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Nobody Knows My Name by James Baldwin

Nobody Knows My Name (1961)

by James Baldwin

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These are essays about American identity, black identity and writing, and while they didn't inspire me as much as Baldwin's novels I've read I enjoyed them. ( )
  mari_reads | Jun 25, 2016 |
From the introduction:
"In America, the color of my skin had stood between myself and me; in Europe, that barrier was down. Nothing is more desirable than to be released from an affliction, but nothing is more frightening than to be divested of a crutch. It turned out that the question of who I was was not solved because I had removed myself from the social forces which menaced me - anyway, these forces had become interior, and I had dragged them across the ocean with me. The question of who I was had at last become a personal question, and the answer was to be found in me."

"The questions which one asks oneself begin, at last, to illuminate the world, and become one's key to the experience of others. One can only face in others what one can face in oneself."
  lgaikwad | Apr 26, 2014 |
Nobody Knows My Name is a collection of essays continued from Notes From a Native Son. While the essays are less biting than those in Notes they are just as honest and clear about the Negro condition at the time of Baldwin's writing. He has a sharp eye for the social and economical position of the time. As he was frequenting Paris I find it interesting that for Baldwin the question of color did not exist in Europe whereas in America he was afraid to listen to Bessie Smith or even touch watermelon. It is in Europe that Baldwin discovered what it mean to be an American. ( )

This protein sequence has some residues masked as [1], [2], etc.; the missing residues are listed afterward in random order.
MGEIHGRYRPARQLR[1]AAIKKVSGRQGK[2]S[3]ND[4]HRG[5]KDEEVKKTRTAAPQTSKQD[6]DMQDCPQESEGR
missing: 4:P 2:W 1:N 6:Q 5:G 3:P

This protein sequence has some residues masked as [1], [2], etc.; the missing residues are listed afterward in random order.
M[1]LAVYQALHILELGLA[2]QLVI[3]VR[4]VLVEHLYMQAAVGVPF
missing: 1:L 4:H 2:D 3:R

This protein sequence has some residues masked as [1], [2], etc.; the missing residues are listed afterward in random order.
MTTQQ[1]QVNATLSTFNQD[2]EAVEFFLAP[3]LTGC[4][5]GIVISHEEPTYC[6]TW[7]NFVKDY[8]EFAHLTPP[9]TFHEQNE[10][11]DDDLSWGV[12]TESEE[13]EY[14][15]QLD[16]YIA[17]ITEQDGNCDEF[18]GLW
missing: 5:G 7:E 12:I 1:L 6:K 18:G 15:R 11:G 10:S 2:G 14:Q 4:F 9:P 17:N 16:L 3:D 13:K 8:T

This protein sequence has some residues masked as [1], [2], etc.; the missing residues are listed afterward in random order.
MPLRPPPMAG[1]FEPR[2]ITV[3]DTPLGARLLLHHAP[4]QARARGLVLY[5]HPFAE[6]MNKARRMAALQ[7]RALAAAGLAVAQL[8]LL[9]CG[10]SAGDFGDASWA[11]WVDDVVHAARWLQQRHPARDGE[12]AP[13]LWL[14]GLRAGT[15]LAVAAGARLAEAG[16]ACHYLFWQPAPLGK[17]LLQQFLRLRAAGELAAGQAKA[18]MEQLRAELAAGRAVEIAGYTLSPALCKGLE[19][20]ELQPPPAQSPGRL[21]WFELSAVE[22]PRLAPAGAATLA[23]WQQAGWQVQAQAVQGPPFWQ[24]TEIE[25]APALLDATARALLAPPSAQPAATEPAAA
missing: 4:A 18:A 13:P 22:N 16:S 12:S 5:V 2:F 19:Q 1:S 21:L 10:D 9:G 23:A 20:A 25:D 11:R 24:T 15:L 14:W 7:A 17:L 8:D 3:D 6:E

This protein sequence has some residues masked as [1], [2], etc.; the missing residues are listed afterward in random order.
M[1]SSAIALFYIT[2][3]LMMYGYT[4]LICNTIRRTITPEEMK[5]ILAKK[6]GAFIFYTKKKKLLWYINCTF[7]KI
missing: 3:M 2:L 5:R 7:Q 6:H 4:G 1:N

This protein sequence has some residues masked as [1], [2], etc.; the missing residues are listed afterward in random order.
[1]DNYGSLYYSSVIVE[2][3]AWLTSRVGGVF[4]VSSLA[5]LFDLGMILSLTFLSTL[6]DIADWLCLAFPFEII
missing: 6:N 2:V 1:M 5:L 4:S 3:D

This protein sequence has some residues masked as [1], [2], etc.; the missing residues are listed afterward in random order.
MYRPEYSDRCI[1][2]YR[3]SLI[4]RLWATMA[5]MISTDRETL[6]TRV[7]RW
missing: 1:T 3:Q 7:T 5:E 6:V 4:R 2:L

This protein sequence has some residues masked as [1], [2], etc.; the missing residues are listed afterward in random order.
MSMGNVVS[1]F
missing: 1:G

SeriousGrace | Sep 3, 2013 |
Read it before....brought it home to re-read and review. ( )
  velvetink | Mar 31, 2013 |
1 0f 23 books all for $10
  velvetink | Mar 31, 2013 |
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for my brothers, George, Wilmer and David
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Amazon.com Product Description (ISBN 0679744738, Paperback)

Told with Baldwin's characteristically unflinching honesty, this collection of illuminating, deeply felt essays examines topics ranging from race relations in the United States to the role of the writer in society, and offers personal accounts of Richard Wright, Norman Mailer and other writers.

(retrieved from Amazon Thu, 12 Mar 2015 18:07:18 -0400)

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A collection of essays on race relations in the U.S., the role of the writer, and other topics.

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